DETROIT - A week ago, the Detroit Lions had victory in their grasp, and then defeat in their craw.
Yesterday, the Lions led 17-7, then trailed 35-17, and then had victory not in their grasp, but at least in their sights before defeat again became a reality by a 35-32 margin.
These are not the same old, same old Lions. These Lions are at least interesting. Sometimes they are interestingly good; sometimes interestingly bad. But interesting.
The Lions had 209 yards on their first five possessions and scored three times. Then they went punt-punt-interception, then failed miserably to get one yard on both third and fourth-down plays, and then punted again while the Philadelphia Eagles were scoring 28 unanswered points.
And then Detroit scored on drives of 80 and 55 yards and then recovered an onside kick and … well, you know how it ended. But it was interesting.
It has been suggested more than a few times that the Lions are cursed; the curse of Bobby Layne or Matt Millen, or some such thing. The Lions lost their starting quarterback a week ago, lost a key receiver, Nate Burleson, yesterday after a catch on the first play of the game. That forced Detroit to use a tight end out of the slot and run some plays it had rarely practiced since training camp, and it allowed the Eagles to suffocate Calvin Johnson, who was thrown at 11 times, but thrown to just four times for 50 yards.
Maybe it's a curse. More likely it's a team that has been epically bad finding that the road to respectability is long and winding, and that they are far from good enough to easily absorb the speed bumps. They are a linebacker or two short, a defensive back or two short. It's not a curse; it's a reality.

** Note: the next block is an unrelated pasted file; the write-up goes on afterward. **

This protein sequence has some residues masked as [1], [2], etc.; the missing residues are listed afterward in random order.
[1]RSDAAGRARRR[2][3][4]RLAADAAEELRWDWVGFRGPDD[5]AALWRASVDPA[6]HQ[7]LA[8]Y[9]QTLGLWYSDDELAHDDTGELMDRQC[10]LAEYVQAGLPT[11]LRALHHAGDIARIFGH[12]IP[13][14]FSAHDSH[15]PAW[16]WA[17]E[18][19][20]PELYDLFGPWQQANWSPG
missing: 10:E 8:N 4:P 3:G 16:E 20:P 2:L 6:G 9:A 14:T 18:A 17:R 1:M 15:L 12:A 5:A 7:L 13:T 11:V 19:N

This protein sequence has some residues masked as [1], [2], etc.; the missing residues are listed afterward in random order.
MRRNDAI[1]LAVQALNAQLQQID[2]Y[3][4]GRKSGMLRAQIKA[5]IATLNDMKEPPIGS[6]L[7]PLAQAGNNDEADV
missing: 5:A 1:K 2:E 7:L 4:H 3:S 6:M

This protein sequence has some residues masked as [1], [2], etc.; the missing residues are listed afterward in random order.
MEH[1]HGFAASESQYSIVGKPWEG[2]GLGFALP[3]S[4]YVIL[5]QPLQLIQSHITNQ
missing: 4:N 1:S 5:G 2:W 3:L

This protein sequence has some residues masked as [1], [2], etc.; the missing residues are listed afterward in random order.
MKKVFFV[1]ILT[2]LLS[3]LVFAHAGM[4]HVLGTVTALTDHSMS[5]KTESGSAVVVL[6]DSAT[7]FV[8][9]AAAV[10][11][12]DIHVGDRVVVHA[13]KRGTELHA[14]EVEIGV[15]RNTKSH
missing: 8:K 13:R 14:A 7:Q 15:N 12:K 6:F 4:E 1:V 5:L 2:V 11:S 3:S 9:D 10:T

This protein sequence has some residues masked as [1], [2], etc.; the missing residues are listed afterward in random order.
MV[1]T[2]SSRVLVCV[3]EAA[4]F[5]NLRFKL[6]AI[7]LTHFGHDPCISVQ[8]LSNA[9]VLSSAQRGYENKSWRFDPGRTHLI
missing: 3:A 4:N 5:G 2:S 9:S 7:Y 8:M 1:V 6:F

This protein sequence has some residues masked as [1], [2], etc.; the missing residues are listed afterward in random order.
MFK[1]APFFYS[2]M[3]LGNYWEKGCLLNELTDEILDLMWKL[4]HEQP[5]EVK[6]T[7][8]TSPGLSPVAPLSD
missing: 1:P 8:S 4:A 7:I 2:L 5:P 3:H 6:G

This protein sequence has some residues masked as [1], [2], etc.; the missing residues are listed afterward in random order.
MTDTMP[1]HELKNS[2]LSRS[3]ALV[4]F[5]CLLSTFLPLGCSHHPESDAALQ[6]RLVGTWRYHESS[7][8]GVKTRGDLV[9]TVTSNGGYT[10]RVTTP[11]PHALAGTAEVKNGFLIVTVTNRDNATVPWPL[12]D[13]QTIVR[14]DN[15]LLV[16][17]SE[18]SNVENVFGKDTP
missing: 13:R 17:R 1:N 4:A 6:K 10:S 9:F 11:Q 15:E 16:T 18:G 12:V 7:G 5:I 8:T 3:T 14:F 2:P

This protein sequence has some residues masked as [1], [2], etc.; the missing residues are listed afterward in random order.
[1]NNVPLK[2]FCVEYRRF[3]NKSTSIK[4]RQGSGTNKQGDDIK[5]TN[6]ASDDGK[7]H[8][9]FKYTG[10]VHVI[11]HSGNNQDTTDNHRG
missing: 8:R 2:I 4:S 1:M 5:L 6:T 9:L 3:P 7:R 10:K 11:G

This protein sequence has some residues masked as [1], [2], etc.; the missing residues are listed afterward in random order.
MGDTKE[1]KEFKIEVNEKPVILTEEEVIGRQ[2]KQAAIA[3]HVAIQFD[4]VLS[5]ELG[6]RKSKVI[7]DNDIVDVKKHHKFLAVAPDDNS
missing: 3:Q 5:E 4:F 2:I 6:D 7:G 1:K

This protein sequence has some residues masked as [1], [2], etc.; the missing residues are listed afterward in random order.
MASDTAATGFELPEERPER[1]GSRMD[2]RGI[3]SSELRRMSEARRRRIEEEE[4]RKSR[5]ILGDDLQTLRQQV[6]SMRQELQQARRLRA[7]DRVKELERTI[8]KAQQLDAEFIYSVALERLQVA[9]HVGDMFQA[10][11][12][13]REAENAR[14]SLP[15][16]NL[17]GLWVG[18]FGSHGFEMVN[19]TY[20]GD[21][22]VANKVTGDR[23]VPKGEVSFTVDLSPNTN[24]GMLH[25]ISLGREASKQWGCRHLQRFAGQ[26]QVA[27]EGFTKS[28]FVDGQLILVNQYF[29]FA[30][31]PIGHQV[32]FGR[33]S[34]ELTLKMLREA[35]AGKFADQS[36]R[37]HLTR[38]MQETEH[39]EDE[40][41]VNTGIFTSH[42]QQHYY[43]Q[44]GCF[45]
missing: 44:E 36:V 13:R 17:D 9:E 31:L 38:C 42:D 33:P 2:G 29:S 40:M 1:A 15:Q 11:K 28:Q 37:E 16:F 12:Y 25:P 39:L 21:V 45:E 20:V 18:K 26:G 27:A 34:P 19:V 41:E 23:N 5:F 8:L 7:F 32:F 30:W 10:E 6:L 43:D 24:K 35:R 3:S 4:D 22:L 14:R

"That's a tough loss," coach Jim Schwartz said. "You never want to excuse a loss in this league. A lot of things came up in that game; a lot of injuries, a lot of situations. I'm proud to stand among these players. This is a tough team. This is a team that's resilient. I wasn't proud of the result but I was proud of the effort today."
Just in case that sounded like a moral victory, of which there is no such thing, Schwartz added, "It's a bottom-line league. They don't count [close games] any differently. A win is a win; a loss is a loss."
Shaun Hill, the backup quarterback, threw for 335 yards. The rookie running back, Jahvid Best, ran for 78 yards, most of it early, and caught nine passes for 154 yards. The young and promising tight end, Brandon Pettigrew, caught seven balls for 108 yards.
But the Lions did too much chasing after Eagles quarterback Michael Vick, stopping him only occasionally, and too much chasing after running back LeSean McCoy, stopping him only rarely. One passed for 284 yards, the other ran for 120.
At the end the Lions had the ball and, somehow, a chance to tie or win with 1:50 left, a time out in hand, and needing about 30 yards to give Jason Hanson a reasonable chance to kick for overtime. Hill put it up four times to four receivers and had four passes fall incomplete.
"We rose up and gave ourselves an opportunity to win at the end," said defensive end Kyle Vanden Bosch, who had six tackles and was in on two sacks. "We just have to win. That's it."
That would be beyond
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